Friday, February 26, 2010

The Cloud Owns You

This item about Spotify going down raises a big issue with keeping your music collection "in the cloud".  If the cloud goes down, you don't have your music anymore.   It seems obvious, but I think it is a point often overlooked in the move towards cloud based music services.  What if you're having a party and you lose your internet connection...or your cloud based music service goes down?  Now you have a party with no tunes.
Even worse, what if you have spent many hours finding and adding songs to your favorite music service and one day it is gone?  Bankrupt maybe, or forced to close for some reason or another - it happens all the time.  Now you have to rebuild your entire music collection. Will that rare, hard to find track be available on another service?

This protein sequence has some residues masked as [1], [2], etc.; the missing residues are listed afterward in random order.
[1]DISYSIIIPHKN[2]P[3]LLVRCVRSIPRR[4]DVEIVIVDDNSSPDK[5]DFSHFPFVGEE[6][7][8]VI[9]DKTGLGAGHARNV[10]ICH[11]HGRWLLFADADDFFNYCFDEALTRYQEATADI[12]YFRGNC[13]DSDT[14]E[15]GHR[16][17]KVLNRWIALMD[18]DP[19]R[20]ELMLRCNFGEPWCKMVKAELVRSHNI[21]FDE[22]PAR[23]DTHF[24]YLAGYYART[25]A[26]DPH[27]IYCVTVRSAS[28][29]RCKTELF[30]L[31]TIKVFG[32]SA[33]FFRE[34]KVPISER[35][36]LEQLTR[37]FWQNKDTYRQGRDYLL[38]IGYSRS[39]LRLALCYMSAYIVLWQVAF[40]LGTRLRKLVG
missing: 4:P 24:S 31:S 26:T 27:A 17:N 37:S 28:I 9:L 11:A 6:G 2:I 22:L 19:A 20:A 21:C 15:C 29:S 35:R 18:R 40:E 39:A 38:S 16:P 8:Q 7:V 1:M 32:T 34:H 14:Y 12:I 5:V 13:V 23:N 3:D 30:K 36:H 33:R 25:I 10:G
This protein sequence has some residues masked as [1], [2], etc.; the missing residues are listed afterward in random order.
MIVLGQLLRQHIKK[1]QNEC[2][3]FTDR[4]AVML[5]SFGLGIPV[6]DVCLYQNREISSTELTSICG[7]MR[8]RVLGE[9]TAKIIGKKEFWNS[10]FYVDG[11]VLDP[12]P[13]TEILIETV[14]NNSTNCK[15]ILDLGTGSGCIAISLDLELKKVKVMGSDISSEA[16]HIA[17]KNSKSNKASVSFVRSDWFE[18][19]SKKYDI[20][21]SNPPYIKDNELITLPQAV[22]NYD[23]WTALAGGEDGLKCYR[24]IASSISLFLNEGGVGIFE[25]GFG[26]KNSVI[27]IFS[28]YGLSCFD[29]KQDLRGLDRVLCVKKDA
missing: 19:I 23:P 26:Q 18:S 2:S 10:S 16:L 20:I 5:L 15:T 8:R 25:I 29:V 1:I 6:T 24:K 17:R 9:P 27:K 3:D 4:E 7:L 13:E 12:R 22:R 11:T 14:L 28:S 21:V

And there's another more ominous issue with having your music in the cloud - it's not YOUR music.  When my music is on my hard drive it is mine to do what I want with. Copy it to my iPod, put it on another computer, burn it to a CD - whatever.  I know it isn't going anywhere unless my drive gets erased or breaks. But if your music is in a cloud based service, someone else controls it and controls what you can do with it.  Maybe one day they decide that songs from a certain artist can no longer be played and they yank them from your collection. Don't like it? Tough luck.  Maybe revenues are slipping and the powers that be decide you will now hear a 30 second ad in between every song. Got a problem with that? Too bad - we control your audio collection.

I'll stick with keeping my music collection on a frequently backed up hard drive. No internet? No problem - I still have my music and it's mine.  Granted, cloud based services offer a lot in terms of convenience, but I'll gladly put up with the minor hassle of syncing my music to my iPod every now and then in exchange for the comfort of knowing my music is always there when I need it.